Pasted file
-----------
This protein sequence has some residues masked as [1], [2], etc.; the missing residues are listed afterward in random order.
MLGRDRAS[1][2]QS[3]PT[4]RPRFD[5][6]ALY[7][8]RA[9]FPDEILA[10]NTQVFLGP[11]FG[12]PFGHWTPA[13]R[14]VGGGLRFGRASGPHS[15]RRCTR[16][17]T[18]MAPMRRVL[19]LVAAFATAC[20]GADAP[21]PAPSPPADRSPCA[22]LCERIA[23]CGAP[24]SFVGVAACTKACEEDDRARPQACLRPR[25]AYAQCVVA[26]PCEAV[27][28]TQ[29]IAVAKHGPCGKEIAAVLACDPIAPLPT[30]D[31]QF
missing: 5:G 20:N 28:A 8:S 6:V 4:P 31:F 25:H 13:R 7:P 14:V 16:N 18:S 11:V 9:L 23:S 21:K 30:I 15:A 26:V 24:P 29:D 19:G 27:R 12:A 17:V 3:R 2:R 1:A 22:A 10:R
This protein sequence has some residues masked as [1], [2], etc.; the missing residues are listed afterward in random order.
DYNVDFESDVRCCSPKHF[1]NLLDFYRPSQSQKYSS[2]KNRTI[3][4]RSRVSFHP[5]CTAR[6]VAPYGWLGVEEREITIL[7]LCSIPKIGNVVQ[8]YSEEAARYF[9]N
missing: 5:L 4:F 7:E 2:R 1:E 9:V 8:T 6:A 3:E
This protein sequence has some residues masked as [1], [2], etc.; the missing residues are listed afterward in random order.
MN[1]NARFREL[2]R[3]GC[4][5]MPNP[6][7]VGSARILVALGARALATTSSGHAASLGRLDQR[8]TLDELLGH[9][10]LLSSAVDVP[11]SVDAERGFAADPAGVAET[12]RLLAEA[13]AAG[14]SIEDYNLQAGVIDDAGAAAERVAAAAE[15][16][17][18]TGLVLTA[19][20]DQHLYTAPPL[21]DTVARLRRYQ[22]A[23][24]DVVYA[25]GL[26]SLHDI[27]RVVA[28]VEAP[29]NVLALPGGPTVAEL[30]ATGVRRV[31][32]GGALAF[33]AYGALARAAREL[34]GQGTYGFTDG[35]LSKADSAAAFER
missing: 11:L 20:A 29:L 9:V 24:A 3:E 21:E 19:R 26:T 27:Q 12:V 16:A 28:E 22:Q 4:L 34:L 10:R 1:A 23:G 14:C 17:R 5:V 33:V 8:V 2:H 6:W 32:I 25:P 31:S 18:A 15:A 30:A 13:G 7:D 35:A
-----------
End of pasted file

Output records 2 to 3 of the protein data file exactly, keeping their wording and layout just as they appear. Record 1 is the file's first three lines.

This protein sequence has some residues masked as [1], [2], etc.; the missing residues are listed afterward in random order.
DYNVDFESDVRCCSPKHF[1]NLLDFYRPSQSQKYSS[2]KNRTI[3][4]RSRVSFHP[5]CTAR[6]VAPYGWLGVEEREITIL[7]LCSIPKIGNVVQ[8]YSEEAARYF[9]N
missing: 5:L 4:F 7:E 2:R 1:E 9:V 8:T 6:A 3:E
This protein sequence has some residues masked as [1], [2], etc.; the missing residues are listed afterward in random order.
MN[1]NARFREL[2]R[3]GC[4][5]MPNP[6][7]VGSARILVALGARALATTSSGHAASLGRLDQR[8]TLDELLGH[9][10]LLSSAVDVP[11]SVDAERGFAADPAGVAET[12]RLLAEA[13]AAG[14]SIEDYNLQAGVIDDAGAAAERVAAAAE[15][16][17][18]TGLVLTA[19][20]DQHLYTAPPL[21]DTVARLRRYQ[22]A[23][24]DVVYA[25]GL[26]SLHDI[27]RVVA[28]VEAP[29]NVLALPGGPTVAEL[30]ATGVRRV[31][32]GGALAF[33]AYGALARAAREL[34]GQGTYGFTDG[35]LSKADSAAAFER
missing: 11:L 20:A 29:L 9:V 24:A 3:E 21:E 19:R 26:T 27:Q 12:V 16:A 28:E 22:Q 4:L 34:L 10:R 1:A 23:G 14:C 17:R 5:V 33:V 8:V 2:H 6:W 32:I 25:P 31:S 18:A 15:A 30:A 13:G 7:D 35:A